In return for putting up a lot of money, the Malaysian government wants universities to set up faculties in subjects that will be most useful to Malaysia. The University of Southampton, for instance, will only offer degrees in engineering. But the influx of foreign colleges might have more interesting consequences, too. In order to attract foreign universities, the government has had to waive the restrictive and sometimes racist regulations that govern Malaysia’s own universities. In these places, informal quota systems give preference to ethnic Malays in the faculties of sought-after subjects such as law, medicine and engineering. Students are not allowed to join political parties or protest. Now, local students are demanding to know why they should be subject to these archaic rules when the new students are not. Good question.
Read the full article here.

1 comment:

Muhammad Akbar Hussain said...

Nicely written. However I have a few points to mention.

You wrote:
"I don't know how they are going to link mathematics and sciences to Islam. I know that Pakistan does that in some cases in biology. But even there, they keep the science mostly as science."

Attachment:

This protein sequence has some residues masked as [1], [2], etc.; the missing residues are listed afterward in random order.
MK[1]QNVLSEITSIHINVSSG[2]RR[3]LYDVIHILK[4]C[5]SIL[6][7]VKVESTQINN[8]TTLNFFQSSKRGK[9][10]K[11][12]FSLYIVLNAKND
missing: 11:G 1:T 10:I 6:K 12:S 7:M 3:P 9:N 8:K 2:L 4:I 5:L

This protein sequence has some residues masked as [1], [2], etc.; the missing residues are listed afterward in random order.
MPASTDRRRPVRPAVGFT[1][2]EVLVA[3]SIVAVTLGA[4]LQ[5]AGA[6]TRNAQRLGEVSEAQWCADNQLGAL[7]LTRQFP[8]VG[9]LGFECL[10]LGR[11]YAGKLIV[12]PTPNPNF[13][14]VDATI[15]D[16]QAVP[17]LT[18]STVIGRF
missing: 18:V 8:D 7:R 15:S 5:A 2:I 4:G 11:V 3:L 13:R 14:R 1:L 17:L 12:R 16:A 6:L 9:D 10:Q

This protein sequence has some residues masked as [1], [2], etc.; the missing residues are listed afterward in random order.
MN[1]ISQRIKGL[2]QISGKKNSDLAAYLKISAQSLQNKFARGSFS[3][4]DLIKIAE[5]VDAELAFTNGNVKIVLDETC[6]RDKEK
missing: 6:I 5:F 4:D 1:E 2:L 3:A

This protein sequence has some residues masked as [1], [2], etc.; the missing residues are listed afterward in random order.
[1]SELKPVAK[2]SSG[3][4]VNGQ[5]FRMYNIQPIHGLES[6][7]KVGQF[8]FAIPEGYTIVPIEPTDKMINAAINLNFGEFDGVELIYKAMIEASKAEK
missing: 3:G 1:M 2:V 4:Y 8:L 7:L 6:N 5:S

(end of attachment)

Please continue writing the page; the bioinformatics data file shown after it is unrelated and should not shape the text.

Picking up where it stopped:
I had my entire undergraduate and graduate education in Pakistan, and I am aware of the references from Quranic verses in Biology books. But to me it always seemed more like promoting Islam's stance and emphasis on discovery and observing the nature. It seemed like a good effort to counter the beliefs by some hard line (pseudo) religious elements who keep science and religions at opposite poles. I think it is a good effort in that direction to nullify the confusion about religion and science.

You also wrote:
"I fear that in Saudi Arabia, they may turn to the pseudoscience of finding science in the Qur'an and institutionalize in the education curricula."
Does finding something scientific in Quran really fit into the definition of 'pseudoscience' or is it just your personal anguish against this notion? I mean if it is mentioned in the first verse of Quran that there are many worlds, and (other verses) that moon and sun and all celestial bodies have their fixed defined orbits, and their creation and dynamics governed by pre-defined laws, I always thought it was plausible with enough reproducible evidences and can be reliably tested.
Having said so, I am now updating my understanding of 'pseudosciences' and would regard SETI and astrobiology etc as real sciences (having plausibility, reproducible evidences, and are reliably testable).